I was so excited this week, when two people I had known well at my very first job more than 30 years ago sent me friend invites on Facebook.
I’ve neither seen nor heard from either of them in all that time – and yet I was genuinely delighted when one of them said that she had been searching for me on Facebook for some time.
I remember her well, and have occasionally thought about looking for her, too, but I hadn’t got around to it.
So why was I so excited? I gave it some thought.
We all have inner demons. I call mine Gollum, and he’s paranoid.
I think that we all want to be liked. Even those who don’t live with a Gollum tapping their shoulder every so often.
So imagine how good it feels to hear this implied, as it was by my old friend. That it should happen while I am battling with Gollum– or rather, trying to leave Gollum behind – is actually quite wonderful.
My friend can have no idea how much her words – probably a throwaway line to her – have meant to me.
I genuinely like people, and so I go out of my way to help and to support them, especially those I enjoy spending time with. I like to make people smile, and laugh. I get satisfaction from it.
I’m the team member who organises the Christmas party, and flowers for others that are having a tough time.
I’m the family member that arranges things to do together – not just saying who wants to come on holiday, but booking the accommodation, flights, day trips, and collecting up the money.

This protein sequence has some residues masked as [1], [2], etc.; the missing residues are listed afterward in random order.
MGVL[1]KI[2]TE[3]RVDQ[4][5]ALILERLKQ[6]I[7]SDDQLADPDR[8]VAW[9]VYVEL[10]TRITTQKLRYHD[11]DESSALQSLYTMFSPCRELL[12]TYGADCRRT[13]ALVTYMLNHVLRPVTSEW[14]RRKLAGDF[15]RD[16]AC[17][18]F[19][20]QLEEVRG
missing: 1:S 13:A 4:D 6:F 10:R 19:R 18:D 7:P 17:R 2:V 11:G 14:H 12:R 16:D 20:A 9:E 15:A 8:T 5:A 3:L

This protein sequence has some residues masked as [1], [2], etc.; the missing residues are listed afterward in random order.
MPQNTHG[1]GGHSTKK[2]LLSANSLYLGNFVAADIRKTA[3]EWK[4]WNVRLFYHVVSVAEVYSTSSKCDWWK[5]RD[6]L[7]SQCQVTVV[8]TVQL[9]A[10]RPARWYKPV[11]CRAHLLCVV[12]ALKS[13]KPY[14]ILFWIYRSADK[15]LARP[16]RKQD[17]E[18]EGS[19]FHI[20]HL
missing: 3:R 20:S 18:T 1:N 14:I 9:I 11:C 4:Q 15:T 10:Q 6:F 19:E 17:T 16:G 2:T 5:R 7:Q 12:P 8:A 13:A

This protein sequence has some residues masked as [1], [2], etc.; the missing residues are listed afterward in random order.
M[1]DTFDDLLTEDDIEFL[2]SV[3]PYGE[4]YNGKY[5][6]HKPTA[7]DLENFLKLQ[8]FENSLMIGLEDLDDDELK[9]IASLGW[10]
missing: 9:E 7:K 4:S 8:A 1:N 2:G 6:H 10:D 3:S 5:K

I don’t begrudge doing these things. I like doing them. Not so that people will like me, but because I like making people happy and seeing people happy because of the things that I’ve done.
I’ve always been like that. And when I was poorly earlier this year I got cards, balloons and presents (not flowers – I’m allergic to them!) from the team I currently work with – without me to organise it. This must mean that they do, in fact, like me.
To hear from someone who I enjoyed spending time with 30 years ago remembers me – just as I was – and that they were actively looking to reconnect with me, suggests that they liked me then too. How great is that?
I can say, with some degree of certainty now, that I’m likeable. People did and do like me. Gollum can – as I’ve said before – “go away and never come back”.
Little efforts with big results
But it also reminds me that we all need to hear this sometimes. So let’s try to show the people around us that we care.
It’s the little things that matter isn’t it? My sister-in-law once told a friend that she fancied reading a particular book and the very next day the book arrived. Her friend had immediately ordered it online and had it delivered the next day.
What else could you do?
- For most people (though not me obviously!) a bunch of flowers will brighten up their day. By the way, chocolate is a really good alternative – not that I’m hinting.
- Pick up the phone to talk to someone you value but haven’t spoken to for a while.
- Send a ‘saw this and thought of you’ card.
- Make time for a friend who needs someone to listen. It’s always nice to pick up the bill when you go for lunch, too.
All these actions speak loud and clear. They say quite simply “I like having you in my life. I value you.”
It’s so very easy to make someone’s day a little better. And if they pay it forward, maybe we could all start appreciating each other that bit more…
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